With a slew of uplifting singles and a band name like Blessid Union of Souls, it shouldn’t be a shock to discover that the chart-topping Cincinnati band's frontman Eliot Sloan puts a lot of stock in his spiritual beliefs. But the band — one of the most commercially successful acts to ever come out of Cincinnati — was rarely overt about religion in its slick, hook-laden Pop songs. Until now. This Tuesday sees the nationwide release of Blessid Union’s album The Mission Field, the most direct and explicit expression of Sloan’s Christian beliefs on a BUoS release by a long shot.
Blessid Union of Souls emerged out of Cincinnati in the mid-’90s seemingly built for Top 40 radio success. Completely separate from the local music scene that was drawing national attention at the time (thanks to the success of bands like The Afghan Whigs and The Ass Ponys), BUoS was an almost instant commercial hit and the group even weathered the corporate label restructuring that killed off a lot of other up-and-coming artists (BUoS was bounced around between labels like EMI, V2 and Capitol).
The band’s major-label release Home spawned the smash, “I Believe,” a “love conquers all” ballad with subtle spiritual undertones. The song hit No. 1 in the U.S., U.K. and Asia and kicked off a string of charting singles, including “Hey Leonardo (She Likes Me For Me)” and “Standing At The Edge Of The Earth,” a song reportedly slated for use as the main theme in the big-budget disaster flick, Armageddon, before it was bumped by Aerosmith’s “I Don’t Want to Miss a Thing.”
Outside of sporadic live appearances in the area, a couple under-the-radar releases and a 2003 album all about the Cincinnati Reds, Blessid Union’s profile has been fairly low for the past decade. (Guitarist Jeff Pence, co-founder and, with Sloan, core of the band, left the group in the mid ’00s.)
Some popular “Christian” acts have gunned for crossover success with marketing and PR campaigns that purposefully fail to mention ties to the Contemporary Christian music industry, fearing the perceived stigma would turn off secular audiences and hinder chances for bigger exposure and sales. But Sloan goes the opposite direction with The Mission Field, which is being released through the Sony-backed Provident-Integrity Distribution, also the distributor for Contemporary Christian artists like Jars of Clay and Third Day. A press release states that the album will be pushed in both the “general and faith-based marketplace.”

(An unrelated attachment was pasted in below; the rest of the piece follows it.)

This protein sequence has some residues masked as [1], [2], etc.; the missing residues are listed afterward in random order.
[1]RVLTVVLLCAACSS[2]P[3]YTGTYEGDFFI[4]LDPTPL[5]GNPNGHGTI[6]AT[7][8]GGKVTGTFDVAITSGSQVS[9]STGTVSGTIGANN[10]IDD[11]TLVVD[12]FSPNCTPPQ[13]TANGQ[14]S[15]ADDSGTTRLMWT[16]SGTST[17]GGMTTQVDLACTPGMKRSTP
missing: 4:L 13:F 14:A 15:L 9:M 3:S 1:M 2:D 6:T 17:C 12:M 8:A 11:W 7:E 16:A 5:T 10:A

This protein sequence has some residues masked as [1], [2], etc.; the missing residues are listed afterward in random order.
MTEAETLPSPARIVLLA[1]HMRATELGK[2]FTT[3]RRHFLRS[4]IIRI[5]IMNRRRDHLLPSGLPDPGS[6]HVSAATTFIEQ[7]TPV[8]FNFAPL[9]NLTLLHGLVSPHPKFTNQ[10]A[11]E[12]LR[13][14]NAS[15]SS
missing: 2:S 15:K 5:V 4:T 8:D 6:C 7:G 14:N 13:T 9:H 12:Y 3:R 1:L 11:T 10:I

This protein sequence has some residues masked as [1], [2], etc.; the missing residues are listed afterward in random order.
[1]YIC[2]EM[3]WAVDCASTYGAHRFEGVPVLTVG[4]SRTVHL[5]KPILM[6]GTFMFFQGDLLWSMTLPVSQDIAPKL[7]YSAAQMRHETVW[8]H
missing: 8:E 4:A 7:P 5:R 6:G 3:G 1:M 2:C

But it’s not as if being a “Christian act” dooms an artist to obscurity. It is a genre with a large, heartily supportive fanbase — one that probably hasn’t been as hurt by the rise of illegal file-sharing (see: “Thou shalt not steal”) — and it can be lucrative. Cynics might suggest that a move like Sloan’s is just good business. But it’s hard to listen to the album’s neon-lit themes of redemption and salvation and not come away feeling like Sloan’s conviction and faith are genuine and deep-rooted. Lines like the “mission” statement in the title track run rampant throughout the album: “Oh Father fill my heart/Make me Your vessel true/Oh let me do my part/On the mission field.”
The album’s praiseful lyrics shouldn’t be much of a deterrent for longtime fans of Blessid Union (well, maybe the Satanic ones). The songs on The Mission Field still possess the same ear-grabbing Pop hooks that made the band such a huge commercial success. Even the biggest cynic on the planet would have to admit that if this was some sort of money-grab, Sloan would have had a better shot if he’d continued to write lyrics about love and relationships or sprinkled in pop culture references (a la “Hey Leonardo”) instead of hymn-worthy lines like “You are the melody, the words, You're the chorus/Cause You gladly laid Your life down for us/All the blessings that You bring/Lord of Lords, and King of Kings.”
To read more about Blessid Union of Souls, visit the official Web site (with samples from the new release) here.
UPDATE: The band performs March 18 at Hollywood Casino in Lawrenceburg, Ind. For tickets and venue info, click here.